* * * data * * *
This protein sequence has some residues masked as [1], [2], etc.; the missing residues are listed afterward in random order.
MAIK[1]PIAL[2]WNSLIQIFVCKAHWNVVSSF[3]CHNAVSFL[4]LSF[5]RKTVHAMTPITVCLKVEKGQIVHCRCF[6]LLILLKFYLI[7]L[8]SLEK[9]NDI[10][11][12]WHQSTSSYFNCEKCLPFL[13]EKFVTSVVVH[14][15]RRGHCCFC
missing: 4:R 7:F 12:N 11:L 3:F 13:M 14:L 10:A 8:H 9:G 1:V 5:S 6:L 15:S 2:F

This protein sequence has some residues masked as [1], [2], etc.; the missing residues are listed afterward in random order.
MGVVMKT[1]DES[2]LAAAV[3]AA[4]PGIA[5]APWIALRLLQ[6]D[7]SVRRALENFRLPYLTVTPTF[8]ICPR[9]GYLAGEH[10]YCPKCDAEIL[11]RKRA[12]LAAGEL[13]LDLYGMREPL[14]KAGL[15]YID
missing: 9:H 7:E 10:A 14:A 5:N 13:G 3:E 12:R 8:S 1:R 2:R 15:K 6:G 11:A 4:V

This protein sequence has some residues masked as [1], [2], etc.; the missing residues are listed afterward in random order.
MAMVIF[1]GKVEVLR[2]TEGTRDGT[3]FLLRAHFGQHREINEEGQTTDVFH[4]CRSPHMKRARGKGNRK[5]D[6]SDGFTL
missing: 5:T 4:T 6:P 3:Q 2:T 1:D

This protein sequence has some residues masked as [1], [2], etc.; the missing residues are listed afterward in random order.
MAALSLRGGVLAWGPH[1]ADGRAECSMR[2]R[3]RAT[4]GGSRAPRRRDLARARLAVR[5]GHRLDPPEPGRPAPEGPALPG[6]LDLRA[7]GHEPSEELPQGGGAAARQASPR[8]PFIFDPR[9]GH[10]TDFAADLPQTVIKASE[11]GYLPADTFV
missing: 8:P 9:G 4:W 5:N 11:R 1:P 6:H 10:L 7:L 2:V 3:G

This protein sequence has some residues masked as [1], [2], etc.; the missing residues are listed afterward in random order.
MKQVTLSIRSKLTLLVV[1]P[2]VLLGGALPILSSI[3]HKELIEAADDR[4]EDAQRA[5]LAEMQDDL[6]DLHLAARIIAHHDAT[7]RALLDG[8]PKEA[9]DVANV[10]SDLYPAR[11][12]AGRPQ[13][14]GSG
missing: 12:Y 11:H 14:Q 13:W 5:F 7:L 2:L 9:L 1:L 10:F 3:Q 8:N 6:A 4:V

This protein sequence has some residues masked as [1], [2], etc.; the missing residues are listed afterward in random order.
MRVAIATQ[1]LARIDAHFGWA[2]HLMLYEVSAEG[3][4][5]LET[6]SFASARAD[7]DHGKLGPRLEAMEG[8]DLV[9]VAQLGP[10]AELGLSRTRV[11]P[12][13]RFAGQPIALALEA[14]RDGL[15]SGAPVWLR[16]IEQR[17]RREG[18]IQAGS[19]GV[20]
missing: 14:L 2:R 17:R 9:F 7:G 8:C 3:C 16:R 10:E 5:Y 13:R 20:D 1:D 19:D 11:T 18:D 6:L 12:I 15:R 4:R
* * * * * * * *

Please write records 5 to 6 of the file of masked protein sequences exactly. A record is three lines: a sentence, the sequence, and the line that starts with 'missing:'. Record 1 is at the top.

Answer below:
This protein sequence has some residues masked as [1], [2], etc.; the missing residues are listed afterward in random order.
MKQVTLSIRSKLTLLVV[1]P[2]VLLGGALPILSSI[3]HKELIEAADDR[4]EDAQRA[5]LAEMQDDL[6]DLHLAARIIAHHDAT[7]RALLDG[8]PKEA[9]DVANV[10]SDLYPAR[11][12]AGRPQ[13][14]GSG
missing: 12:Y 11:H 14:Q 13:W 5:F 7:L 2:L 9:L 1:L 10:F 3:Q 8:N 6:A 4:V

This protein sequence has some residues masked as [1], [2], etc.; the missing residues are listed afterward in random order.
MRVAIATQ[1]LARIDAHFGWA[2]HLMLYEVSAEG[3][4][5]LET[6]SFASARAD[7]DHGKLGPRLEAMEG[8]DLV[9]VAQLGP[10]AELGLSRTRV[11]P[12][13]RFAGQPIALALEA[14]RDGL[15]SGAPVWLR[16]IEQR[17]RREG[18]IQAGS[19]GV[20]
missing: 14:L 2:R 17:R 9:F 7:G 8:C 3:C 16:R 10:E 5:Y 13:R 20:D 1:D 19:D 11:T 18:D 6:L 12:I 15:R 4:R